• Sometimes just because we are old and have lived life, we exalt our wisdom over others. Just because we experienced something, we are not necessarily wise.
    • Let’s let God’s word define what is wise.
    • Applied knowledge is wisdom. Knowing something without a pattern of good use of that knowledge is empty and vain.
    • Learning life’s lessons and passing them through the grid of God’s word produces a humble dependency on Christ.
  • Look at James 3:15 – thinking on the natural level is not wisdom; it is earthly and sometimes we mix it with our Bible.  Look what James says, it is “natural, demonic”.
    • You must love how natural and demonic are side by side in this passage.
    • We don’t say that enough. We don’t strongly indict the world’s wisdom as demonic, evil, and against God’s truth.
    • Anything considered wise in the world, which is without the wisdom of the Spirit of God, is demonic.
  • James tells us in James 3:17 what wisdom looks like:
    • Pure: An unwise life leads to impurity; thus, wise-living stays away from impurities.
    • Peaceable: It is not argumentative; it is not easily provoked.
    • Gentle: This is not weakness. This kind of person is reasonable, he is mindful of the context of the moment. He uses wisdom to settle situations down. He is calm in pressure-filled situations.
    • Reasonable: He is not argumentative, even with truth.
    • Full of mercy & good fruits: He is not judgmental or condescending. He is not filled with pride or arrogance. The term “full of” means that he is known as being a fruitful man of God. There is consistency here.
    • Unwavering: Regularly taking a stand for convictions, especially when it costs something, such as reputation. His convictions are tight. He lives a trimmed down life. Convictions (things we are willing to die for) closes the gateway to impurity.
    • Without hypocrisy: This is the perfect bookend to this list. Truthfulness and integrity amount to the sash that holds everything together. There are no loose ends and no legitimate accusation of reproach can be made.
  1. The Portal of Spiritual Naiveté
  • Solomon wrote Proverbs to give us prudence and caution.
  • Our weapons against naivete are spiritual (2 Corinthians 10:5) to take down the fortresses of deceit.
    • This passage says to test everything. Are we testing everything that Scripture addresses?
    • When we examine everything, conflict with our family and friends is bound to arise. Are we shying away from testing things, so that we keep the peace?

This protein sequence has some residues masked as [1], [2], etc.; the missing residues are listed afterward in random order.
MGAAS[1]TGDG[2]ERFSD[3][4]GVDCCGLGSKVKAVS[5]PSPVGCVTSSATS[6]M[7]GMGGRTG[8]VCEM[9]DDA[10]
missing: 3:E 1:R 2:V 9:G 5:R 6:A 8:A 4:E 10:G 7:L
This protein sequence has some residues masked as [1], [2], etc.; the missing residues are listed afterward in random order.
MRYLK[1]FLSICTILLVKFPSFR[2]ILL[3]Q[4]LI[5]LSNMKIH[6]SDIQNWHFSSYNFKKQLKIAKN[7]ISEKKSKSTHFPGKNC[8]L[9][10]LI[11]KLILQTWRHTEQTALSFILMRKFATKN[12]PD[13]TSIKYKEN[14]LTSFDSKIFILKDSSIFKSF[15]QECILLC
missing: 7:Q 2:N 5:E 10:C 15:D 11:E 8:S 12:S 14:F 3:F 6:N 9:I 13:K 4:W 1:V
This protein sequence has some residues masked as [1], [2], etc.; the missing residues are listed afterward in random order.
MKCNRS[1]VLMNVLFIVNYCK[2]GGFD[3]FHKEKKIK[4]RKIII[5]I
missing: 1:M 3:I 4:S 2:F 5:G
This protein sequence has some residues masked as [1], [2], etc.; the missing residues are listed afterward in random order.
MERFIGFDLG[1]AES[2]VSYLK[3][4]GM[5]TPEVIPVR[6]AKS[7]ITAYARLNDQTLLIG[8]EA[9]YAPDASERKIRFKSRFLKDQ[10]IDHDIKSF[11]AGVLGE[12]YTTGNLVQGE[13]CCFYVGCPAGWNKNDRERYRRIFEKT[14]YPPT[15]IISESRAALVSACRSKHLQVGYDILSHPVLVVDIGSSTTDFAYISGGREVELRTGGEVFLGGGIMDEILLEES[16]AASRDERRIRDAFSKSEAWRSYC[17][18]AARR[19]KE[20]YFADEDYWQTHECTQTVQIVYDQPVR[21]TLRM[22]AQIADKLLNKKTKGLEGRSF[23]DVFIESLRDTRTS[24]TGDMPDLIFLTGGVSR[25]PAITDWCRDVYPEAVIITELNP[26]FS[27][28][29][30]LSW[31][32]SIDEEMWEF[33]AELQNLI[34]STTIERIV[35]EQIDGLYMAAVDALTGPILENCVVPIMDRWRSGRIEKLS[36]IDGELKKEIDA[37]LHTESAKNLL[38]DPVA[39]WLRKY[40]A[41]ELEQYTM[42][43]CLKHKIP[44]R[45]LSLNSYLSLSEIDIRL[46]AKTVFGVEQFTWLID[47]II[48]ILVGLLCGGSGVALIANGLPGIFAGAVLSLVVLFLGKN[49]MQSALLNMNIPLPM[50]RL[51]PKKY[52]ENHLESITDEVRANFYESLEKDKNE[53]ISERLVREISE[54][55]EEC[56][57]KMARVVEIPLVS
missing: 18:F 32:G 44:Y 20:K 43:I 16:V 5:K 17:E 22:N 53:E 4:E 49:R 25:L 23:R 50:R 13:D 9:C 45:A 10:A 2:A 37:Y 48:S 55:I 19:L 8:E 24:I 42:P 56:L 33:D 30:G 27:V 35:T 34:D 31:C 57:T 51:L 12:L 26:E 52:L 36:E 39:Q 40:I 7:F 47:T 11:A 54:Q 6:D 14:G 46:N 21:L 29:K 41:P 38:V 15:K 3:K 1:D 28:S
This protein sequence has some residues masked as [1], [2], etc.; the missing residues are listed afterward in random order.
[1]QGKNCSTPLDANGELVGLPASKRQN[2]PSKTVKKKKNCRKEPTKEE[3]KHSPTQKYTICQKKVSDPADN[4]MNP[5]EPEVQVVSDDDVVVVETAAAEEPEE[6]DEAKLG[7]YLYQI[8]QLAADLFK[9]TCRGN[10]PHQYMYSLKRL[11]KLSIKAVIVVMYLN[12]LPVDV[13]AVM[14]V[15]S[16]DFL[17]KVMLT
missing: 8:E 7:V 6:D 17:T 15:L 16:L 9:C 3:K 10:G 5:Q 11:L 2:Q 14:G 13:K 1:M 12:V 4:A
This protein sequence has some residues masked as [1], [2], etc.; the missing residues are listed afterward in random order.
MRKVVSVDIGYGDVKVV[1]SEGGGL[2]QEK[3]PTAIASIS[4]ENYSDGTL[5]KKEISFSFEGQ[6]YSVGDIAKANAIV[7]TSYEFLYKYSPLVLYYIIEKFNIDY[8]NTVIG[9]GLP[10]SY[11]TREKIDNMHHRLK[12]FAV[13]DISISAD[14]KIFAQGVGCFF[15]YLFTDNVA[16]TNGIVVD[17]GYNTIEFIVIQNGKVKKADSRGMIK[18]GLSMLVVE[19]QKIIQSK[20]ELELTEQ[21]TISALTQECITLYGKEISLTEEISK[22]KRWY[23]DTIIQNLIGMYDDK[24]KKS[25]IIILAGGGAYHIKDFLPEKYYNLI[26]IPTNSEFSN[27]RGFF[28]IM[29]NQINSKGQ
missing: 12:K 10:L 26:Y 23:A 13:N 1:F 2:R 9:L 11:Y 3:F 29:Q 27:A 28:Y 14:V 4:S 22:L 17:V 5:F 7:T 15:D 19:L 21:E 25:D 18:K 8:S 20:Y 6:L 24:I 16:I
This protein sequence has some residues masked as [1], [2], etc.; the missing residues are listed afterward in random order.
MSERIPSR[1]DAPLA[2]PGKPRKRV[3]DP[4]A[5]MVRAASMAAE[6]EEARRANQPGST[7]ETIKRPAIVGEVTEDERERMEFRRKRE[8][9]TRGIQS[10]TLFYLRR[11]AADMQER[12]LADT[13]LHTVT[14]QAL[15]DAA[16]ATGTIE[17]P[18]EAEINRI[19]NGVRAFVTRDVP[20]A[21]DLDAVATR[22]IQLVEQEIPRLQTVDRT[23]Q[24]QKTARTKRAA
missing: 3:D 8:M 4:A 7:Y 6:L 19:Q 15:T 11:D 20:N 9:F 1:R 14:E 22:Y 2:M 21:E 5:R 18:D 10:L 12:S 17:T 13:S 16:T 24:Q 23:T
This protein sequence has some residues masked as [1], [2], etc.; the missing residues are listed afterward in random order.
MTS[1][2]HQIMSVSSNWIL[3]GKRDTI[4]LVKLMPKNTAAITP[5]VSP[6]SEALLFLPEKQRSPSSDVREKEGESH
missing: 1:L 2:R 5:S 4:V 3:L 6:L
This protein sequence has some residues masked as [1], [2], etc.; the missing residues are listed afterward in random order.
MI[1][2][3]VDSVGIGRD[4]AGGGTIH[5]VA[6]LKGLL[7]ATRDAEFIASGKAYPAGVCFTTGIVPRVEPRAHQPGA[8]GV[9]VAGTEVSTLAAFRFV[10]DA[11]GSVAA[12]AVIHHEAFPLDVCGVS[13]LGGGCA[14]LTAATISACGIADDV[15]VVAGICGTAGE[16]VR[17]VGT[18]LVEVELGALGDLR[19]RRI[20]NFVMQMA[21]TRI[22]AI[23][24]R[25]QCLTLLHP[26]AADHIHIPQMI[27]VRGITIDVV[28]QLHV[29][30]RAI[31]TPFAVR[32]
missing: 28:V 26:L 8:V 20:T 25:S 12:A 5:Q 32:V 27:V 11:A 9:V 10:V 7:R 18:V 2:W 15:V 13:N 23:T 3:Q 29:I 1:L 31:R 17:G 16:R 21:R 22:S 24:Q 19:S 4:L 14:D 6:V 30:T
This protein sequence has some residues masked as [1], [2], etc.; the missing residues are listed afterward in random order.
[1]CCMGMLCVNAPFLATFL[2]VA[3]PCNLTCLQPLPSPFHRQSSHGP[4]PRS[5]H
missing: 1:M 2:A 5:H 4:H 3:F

• Satan can use our naivete as a foothold, so he can tempt us to soften or delay our examination.  His purpose is to lie, so we walk in self-deception.
    • Do we examine the ideology behind things? On the surface, they may look okay, but we are all theologians and we need to look at the underlying beliefs.
    • We go to the Word of God to examine these things.
    • We take every thought captive to the obedience of Christ.
    • There is a firmness of godly character that should not allow us to soften our view on the world’s ideologies.  We need to use our Biblical grid to sniff out danger.
  • If we have weakness in our purity, it may be because we don’t examine things closely.
  • We need a gospel-driven life.
    • It will cause us to say hard things to ourselves and others.
    • It may cause others to see us as stubborn or terribly inflexible.
    • Of course, the world will see us as “too conservative” but we are not here to please the world.  We have a goal to be pleasing the Lord in everything (Ephesians 5:10).
    • Our stance may cause pain and cause us to experience loss. But, that’s why they are called convictions. We must not soften our convictions just because we will suffer loss in the world.
  • We may get accused of being too narrow. If so, repent of belligerence. Repent of arrogance. But, if we are just sharp, then absorb the criticism of being too narrow and stay sharp.

Each one of us must bear his own load in sanctification (Galatians 6:5).  When we work on the things that the Lord calls us to, including our sanctification, we work heartily and with all our might (Colossians 3:23).

Question – How is the best way to remove resentment and bitterness in our hearts?

Answer – Pray for God to be patient and merciful on those who treat us poorly. Pray that God is as patient and merciful to them as He has been to us.